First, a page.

Too easy to give it all up
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Feb 11, 2016  |  Vote 0    0

Too easy to give it all up

Our London

The modern world seems to move faster every day, and the stakes become ever higher. With growing challenges ahead the future can look scary. In spite of the uncertainty, optimism is not only possible — it’s critical.

Listening to the news, it would be easy to think that doomsday is just around the corner. The old adage of the press still rings true: “If it bleeds, it leads”. Terrorist attacks, outbreaks of disease, violent crime, environmental disasters — bad news abounds.

The statistics show a different story, however. According to ourworldindata.org, disease and famine are relatively rare thanks to modern technology. The rate of extreme poverty is steadily decreasing. There are fewer people dying violent deaths now than at any point in human history. Education and communication technology is improving the lives of people worldwide.

On the whole, things are getting better for most people. But even though the trends are positive, people are still suffering, and long-term, large-scale challenges lie ahead.

Wealth and power are increasingly concentrated in the elite, corrupting our democracy. Income inequality and relative poverty is worsening. Climate change is accelerating, impacting our food and water supply, and our very way of life. Violence, oppression, and exploitation are very real experiences for many.

Taken together, the scale of the problem seems daunting. As individuals, we don’t always feel we have the power to make a difference. Climate change won’t be solved by buying a hybrid car, nor by clicking “like” to cure cancer.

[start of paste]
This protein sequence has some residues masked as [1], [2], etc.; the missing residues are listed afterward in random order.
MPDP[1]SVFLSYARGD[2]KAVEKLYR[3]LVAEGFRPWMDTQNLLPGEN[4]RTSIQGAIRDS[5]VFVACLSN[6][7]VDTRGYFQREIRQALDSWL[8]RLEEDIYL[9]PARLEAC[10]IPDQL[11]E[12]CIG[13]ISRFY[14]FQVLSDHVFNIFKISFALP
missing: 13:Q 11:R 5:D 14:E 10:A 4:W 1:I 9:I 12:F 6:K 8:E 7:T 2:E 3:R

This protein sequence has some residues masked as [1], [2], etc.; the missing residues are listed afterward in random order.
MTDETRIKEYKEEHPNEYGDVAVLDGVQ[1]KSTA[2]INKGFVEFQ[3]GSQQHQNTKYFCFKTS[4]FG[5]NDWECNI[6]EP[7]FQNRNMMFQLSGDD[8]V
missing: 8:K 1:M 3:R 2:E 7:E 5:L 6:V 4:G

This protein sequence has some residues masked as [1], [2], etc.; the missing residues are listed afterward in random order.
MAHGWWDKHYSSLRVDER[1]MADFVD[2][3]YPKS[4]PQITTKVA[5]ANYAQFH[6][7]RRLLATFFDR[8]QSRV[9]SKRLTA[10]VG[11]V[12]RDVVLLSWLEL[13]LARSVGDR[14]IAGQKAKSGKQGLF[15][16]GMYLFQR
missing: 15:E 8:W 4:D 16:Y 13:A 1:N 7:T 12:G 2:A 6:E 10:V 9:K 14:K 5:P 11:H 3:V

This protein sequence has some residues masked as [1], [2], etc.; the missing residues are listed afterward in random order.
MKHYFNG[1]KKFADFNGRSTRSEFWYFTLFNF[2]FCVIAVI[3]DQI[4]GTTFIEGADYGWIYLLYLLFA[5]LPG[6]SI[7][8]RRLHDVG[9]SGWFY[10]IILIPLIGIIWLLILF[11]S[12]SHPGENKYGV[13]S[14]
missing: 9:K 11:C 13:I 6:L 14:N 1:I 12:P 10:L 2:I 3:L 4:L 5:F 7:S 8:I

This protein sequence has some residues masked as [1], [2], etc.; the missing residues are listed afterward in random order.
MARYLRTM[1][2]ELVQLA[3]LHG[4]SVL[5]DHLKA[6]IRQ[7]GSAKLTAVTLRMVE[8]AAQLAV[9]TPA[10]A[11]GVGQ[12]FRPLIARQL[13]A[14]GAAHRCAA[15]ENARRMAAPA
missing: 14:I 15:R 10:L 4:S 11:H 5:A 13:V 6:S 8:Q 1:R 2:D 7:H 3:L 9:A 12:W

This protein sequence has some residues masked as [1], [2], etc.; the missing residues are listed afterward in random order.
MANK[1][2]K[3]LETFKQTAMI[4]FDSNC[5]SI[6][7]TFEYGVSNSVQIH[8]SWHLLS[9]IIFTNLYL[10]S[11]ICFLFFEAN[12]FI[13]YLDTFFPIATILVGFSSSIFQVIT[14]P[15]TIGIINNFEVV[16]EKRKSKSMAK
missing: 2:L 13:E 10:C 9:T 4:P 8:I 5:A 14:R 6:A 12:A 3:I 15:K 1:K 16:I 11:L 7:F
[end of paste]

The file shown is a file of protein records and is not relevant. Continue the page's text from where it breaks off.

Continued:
If we can’t directly help, what do we do with this knowledge?

The easiest option is to retreat into apathy, pessimism, and cynicism. We can just turn off the news, stick our heads in the sand, and live out our lives without lifting a finger. If the world is doomed, then why bother worrying about it?

Living with a mentality of “that’s just the way it is” leads us to accept injustice without question. Those that benefit from the world as it is now don’t want us to consider alternatives. They’re quick to label other forms of government and different economic models as “extreme” or even “dangerous”.

When we cannot consider alternatives, we cannot conceive of solutions. Down this road lies a slippery slope. Ignorance leads to selfishness. Selfishness risks making the problem worse.

The more challenging, but ultimately more rewarding option is optimism. This isn’t the same as wishful thinking or idle hope. This kind of optimism is an unbreakable sense of productive, rational faith: we plan to succeed, and then act with intent.

To do so, we first need to acknowledge that there is a problem. Thankfully, cracks in the status quo have begun to spread. Flaws in economic, legal, environmental, and social structures are becoming more obvious, and more people have started to speak up. The veil of “there is no alternative” is lifting.

Action happens at all scales — big and small. One person alone can’t bring world peace, but one person can bring peace to the world. Kindness begets kindness, and local action can have global consequences. Working together, humans are capable of incredible feats of ingenuity and resilience.

There are plenty of doomsday cults, so why not a cult of optimism? Instead of welcoming catastrophe or becoming delusional with denial, rational optimism arms us with clarity. With the power of positivity, we gain the confidence to acknowledge, address, and solve the problems we face together.

There are no easy answers, and no clear-cut battle of good vs. evil. Earth is a complicated system, and oversimplifying is part of the problem. Living out of optimism, every action can be part of the solution.

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